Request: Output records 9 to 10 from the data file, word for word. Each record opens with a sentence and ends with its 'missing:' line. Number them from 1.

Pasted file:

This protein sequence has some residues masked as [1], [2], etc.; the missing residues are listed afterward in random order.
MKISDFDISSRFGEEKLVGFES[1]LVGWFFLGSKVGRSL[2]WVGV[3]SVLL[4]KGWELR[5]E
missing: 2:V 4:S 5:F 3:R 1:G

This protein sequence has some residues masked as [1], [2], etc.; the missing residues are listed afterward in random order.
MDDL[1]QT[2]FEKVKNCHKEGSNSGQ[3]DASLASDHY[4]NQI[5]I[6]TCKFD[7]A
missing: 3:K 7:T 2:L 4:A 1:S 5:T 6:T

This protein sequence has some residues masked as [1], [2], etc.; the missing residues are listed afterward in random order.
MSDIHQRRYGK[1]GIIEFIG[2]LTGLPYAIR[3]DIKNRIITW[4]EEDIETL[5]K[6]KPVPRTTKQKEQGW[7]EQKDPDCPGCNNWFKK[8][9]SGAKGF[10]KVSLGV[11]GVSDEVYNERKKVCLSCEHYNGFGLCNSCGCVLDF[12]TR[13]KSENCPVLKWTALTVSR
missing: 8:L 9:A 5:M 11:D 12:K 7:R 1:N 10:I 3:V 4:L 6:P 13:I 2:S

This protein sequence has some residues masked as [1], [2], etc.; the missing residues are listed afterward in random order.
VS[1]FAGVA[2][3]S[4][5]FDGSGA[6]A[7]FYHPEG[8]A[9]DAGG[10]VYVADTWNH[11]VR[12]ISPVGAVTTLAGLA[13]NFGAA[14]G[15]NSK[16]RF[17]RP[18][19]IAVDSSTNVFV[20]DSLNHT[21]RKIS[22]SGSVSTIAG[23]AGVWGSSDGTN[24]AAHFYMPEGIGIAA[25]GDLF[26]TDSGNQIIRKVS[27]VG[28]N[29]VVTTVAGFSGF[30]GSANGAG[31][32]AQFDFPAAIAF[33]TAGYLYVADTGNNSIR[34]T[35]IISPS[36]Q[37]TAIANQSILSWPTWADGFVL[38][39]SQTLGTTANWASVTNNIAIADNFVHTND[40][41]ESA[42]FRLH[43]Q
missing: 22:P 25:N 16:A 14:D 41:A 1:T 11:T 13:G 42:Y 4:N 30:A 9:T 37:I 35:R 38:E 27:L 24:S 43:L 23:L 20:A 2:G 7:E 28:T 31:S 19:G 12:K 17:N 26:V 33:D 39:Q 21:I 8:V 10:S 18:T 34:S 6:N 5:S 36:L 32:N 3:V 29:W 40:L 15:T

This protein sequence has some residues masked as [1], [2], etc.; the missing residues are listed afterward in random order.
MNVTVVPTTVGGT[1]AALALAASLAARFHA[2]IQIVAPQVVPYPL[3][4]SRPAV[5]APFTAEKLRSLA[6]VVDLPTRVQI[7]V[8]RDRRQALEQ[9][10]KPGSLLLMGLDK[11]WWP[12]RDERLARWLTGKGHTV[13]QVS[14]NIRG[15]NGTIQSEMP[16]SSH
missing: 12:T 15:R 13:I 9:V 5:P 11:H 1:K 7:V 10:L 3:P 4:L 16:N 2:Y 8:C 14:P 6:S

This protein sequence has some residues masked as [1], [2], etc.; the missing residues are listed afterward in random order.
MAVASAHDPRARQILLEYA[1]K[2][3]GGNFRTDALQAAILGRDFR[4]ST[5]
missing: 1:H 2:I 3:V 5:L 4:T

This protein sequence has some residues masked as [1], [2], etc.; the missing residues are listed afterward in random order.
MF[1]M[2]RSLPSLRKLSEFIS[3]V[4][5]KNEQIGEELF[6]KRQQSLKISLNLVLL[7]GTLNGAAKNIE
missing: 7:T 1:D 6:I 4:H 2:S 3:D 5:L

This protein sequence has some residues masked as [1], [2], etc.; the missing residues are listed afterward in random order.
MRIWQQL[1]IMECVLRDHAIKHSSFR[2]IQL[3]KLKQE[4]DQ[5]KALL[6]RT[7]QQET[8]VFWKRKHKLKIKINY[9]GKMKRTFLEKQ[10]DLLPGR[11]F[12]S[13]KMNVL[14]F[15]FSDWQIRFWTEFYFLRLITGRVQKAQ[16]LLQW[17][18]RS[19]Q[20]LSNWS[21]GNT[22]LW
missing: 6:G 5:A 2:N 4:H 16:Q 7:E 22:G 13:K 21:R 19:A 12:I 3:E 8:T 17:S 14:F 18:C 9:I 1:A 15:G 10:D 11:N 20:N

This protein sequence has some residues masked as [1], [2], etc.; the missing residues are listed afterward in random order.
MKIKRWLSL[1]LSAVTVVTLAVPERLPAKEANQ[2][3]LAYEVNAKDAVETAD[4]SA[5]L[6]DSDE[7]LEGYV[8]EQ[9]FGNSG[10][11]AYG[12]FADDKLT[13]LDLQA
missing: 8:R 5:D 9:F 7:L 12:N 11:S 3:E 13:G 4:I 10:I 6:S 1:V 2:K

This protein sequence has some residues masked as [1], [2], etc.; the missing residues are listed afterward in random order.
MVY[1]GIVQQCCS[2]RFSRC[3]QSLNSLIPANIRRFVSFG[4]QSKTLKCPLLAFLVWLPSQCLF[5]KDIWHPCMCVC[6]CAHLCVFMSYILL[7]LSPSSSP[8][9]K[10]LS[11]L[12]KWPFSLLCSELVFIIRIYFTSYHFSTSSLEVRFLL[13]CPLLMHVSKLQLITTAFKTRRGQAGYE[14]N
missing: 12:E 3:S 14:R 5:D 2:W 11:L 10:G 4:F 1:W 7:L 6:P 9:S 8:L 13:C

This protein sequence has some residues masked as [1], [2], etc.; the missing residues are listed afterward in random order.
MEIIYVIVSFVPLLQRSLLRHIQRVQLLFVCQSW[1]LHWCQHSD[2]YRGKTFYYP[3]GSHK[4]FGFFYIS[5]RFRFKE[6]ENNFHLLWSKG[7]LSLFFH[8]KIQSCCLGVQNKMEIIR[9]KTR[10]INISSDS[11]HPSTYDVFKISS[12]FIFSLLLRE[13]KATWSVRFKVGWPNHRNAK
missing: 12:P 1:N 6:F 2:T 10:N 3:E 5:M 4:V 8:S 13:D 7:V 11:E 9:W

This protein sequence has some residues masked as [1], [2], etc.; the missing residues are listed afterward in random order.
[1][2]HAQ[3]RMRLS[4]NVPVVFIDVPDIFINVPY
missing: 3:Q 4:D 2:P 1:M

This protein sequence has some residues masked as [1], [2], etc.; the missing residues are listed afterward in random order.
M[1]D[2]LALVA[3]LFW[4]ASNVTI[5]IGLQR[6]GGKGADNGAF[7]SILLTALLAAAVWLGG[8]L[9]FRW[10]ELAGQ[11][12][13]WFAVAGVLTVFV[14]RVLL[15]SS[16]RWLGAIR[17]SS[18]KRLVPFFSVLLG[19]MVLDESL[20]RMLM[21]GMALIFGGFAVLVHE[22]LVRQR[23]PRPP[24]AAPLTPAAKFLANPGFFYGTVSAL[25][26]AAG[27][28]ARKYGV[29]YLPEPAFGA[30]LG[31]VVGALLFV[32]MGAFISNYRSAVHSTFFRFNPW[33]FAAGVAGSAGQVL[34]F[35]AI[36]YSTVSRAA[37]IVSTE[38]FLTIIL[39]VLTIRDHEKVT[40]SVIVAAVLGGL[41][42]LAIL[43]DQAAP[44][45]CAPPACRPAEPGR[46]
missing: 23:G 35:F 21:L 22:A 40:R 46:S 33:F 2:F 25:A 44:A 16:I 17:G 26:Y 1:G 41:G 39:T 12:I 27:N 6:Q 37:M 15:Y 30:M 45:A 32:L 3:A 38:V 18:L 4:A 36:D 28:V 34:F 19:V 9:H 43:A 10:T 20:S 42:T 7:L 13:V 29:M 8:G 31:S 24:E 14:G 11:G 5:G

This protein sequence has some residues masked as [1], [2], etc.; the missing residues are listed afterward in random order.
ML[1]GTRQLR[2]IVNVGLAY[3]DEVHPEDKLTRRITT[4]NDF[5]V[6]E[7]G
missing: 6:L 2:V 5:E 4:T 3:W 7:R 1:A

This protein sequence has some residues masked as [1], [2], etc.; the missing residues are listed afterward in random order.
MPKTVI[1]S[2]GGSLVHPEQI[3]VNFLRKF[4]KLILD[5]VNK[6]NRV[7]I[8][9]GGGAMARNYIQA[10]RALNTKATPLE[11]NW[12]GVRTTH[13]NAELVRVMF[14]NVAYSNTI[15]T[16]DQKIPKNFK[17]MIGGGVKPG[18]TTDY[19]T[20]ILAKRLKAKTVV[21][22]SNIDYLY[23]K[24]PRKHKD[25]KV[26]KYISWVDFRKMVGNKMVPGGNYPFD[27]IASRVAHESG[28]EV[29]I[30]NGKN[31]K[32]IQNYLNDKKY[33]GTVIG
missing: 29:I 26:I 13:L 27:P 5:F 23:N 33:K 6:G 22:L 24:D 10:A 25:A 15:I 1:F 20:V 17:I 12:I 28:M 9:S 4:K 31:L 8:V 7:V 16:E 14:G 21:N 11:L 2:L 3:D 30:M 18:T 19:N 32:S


This protein sequence has some residues masked as [1], [2], etc.; the missing residues are listed afterward in random order.
MKIKRWLSL[1]LSAVTVVTLAVPERLPAKEANQ[2][3]LAYEVNAKDAVETAD[4]SA[5]L[6]DSDE[7]LEGYV[8]EQ[9]FGNSG[10][11]AYG[12]FADDKLT[13]LDLQA
missing: 8:R 5:D 9:F 7:L 12:N 11:S 3:E 13:G 4:I 10:I 6:S 1:V 2:K

This protein sequence has some residues masked as [1], [2], etc.; the missing residues are listed afterward in random order.
MVY[1]GIVQQCCS[2]RFSRC[3]QSLNSLIPANIRRFVSFG[4]QSKTLKCPLLAFLVWLPSQCLF[5]KDIWHPCMCVC[6]CAHLCVFMSYILL[7]LSPSSSP[8][9]K[10]LS[11]L[12]KWPFSLLCSELVFIIRIYFTSYHFSTSSLEVRFLL[13]CPLLMHVSKLQLITTAFKTRRGQAGYE[14]N
missing: 12:E 3:S 14:R 5:D 2:W 11:L 10:G 4:F 1:W 7:L 6:P 9:S 8:L 13:C